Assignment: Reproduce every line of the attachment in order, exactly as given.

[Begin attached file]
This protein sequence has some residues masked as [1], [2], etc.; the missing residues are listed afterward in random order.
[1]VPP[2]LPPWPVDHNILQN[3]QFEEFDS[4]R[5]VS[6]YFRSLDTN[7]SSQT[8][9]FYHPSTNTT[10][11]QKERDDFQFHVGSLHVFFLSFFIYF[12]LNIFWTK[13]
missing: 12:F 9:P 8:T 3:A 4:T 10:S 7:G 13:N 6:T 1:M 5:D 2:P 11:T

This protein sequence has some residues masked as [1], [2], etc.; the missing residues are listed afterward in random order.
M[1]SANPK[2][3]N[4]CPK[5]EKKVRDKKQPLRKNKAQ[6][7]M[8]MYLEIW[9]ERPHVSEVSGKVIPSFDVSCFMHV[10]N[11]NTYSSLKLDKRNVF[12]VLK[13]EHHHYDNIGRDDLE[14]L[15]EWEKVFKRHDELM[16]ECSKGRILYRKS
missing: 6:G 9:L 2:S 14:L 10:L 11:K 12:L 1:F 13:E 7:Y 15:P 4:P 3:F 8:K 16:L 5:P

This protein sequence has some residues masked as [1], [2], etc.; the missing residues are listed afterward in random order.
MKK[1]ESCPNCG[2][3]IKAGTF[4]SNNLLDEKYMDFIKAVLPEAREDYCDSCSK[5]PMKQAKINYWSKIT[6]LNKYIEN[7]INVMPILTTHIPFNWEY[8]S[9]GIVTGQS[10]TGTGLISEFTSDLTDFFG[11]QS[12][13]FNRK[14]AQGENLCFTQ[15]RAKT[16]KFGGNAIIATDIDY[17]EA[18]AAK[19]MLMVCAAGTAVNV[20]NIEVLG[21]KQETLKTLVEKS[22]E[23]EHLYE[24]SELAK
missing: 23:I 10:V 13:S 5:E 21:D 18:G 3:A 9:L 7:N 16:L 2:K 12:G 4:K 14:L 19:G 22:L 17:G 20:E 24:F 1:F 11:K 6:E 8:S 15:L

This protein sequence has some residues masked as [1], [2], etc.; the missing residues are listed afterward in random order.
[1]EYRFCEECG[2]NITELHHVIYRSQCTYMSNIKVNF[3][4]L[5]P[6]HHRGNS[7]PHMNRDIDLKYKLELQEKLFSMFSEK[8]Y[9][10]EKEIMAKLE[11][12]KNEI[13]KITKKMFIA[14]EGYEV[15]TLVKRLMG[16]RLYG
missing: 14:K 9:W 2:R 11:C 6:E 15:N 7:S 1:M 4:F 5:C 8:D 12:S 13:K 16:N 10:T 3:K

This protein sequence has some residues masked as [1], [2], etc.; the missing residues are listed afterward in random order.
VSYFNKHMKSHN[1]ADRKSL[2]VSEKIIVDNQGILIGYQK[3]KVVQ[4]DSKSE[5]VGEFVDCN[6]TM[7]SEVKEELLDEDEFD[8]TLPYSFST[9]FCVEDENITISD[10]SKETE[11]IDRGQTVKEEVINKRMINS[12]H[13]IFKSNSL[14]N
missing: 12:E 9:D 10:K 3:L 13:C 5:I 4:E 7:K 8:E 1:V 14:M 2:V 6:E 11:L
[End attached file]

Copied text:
This protein sequence has some residues masked as [1], [2], etc.; the missing residues are listed afterward in random order.
[1]VPP[2]LPPWPVDHNILQN[3]QFEEFDS[4]R[5]VS[6]YFRSLDTN[7]SSQT[8][9]FYHPSTNTT[10][11]QKERDDFQFHVGSLHVFFLSFFIYF[12]LNIFWTK[13]
missing: 12:F 9:P 8:T 3:A 4:T 10:S 7:G 13:N 6:T 1:M 5:D 2:P 11:T

This protein sequence has some residues masked as [1], [2], etc.; the missing residues are listed afterward in random order.
M[1]SANPK[2][3]N[4]CPK[5]EKKVRDKKQPLRKNKAQ[6][7]M[8]MYLEIW[9]ERPHVSEVSGKVIPSFDVSCFMHV[10]N[11]NTYSSLKLDKRNVF[12]VLK[13]EHHHYDNIGRDDLE[14]L[15]EWEKVFKRHDELM[16]ECSKGRILYRKS
missing: 6:G 9:L 2:S 14:L 10:L 11:K 12:L 1:F 13:E 7:Y 15:P 4:P 3:F 8:K 16:L 5:P

This protein sequence has some residues masked as [1], [2], etc.; the missing residues are listed afterward in random order.
MKK[1]ESCPNCG[2][3]IKAGTF[4]SNNLLDEKYMDFIKAVLPEAREDYCDSCSK[5]PMKQAKINYWSKIT[6]LNKYIEN[7]INVMPILTTHIPFNWEY[8]S[9]GIVTGQS[10]TGTGLISEFTSDLTDFFG[11]QS[12][13]FNRK[14]AQGENLCFTQ[15]RAKT[16]KFGGNAIIATDIDY[17]EA[18]AAK[19]MLMVCAAGTAVNV[20]NIEVLG[21]KQETLKTLVEKS[22]E[23]EHLYE[24]SELAK
missing: 23:I 10:V 13:S 5:E 21:D 18:G 3:A 9:L 7:N 16:L 2:K 12:G 4:K 14:L 19:G 22:L 17:G 20:E 24:F 1:F 11:K 6:E 8:S 15:L

This protein sequence has some residues masked as [1], [2], etc.; the missing residues are listed afterward in random order.
[1]EYRFCEECG[2]NITELHHVIYRSQCTYMSNIKVNF[3][4]L[5]P[6]HHRGNS[7]PHMNRDIDLKYKLELQEKLFSMFSEK[8]Y[9][10]EKEIMAKLE[11][12]KNEI[13]KITKKMFIA[14]EGYEV[15]TLVKRLMG[16]RLYG
missing: 14:K 9:W 2:R 11:C 6:E 15:N 7:S 1:M 4:F 5:C 8:D 12:S 13:K 16:N 10:T 3:K

This protein sequence has some residues masked as [1], [2], etc.; the missing residues are listed afterward in random order.
VSYFNKHMKSHN[1]ADRKSL[2]VSEKIIVDNQGILIGYQK[3]KVVQ[4]DSKSE[5]VGEFVDCN[6]TM[7]SEVKEELLDEDEFD[8]TLPYSFST[9]FCVEDENITISD[10]SKETE[11]IDRGQTVKEEVINKRMINS[12]H[13]IFKSNSL[14]N
missing: 12:E 9:D 10:K 3:L 13:C 5:I 4:E 7:K 8:E 1:V 14:M 2:V 6:E 11:L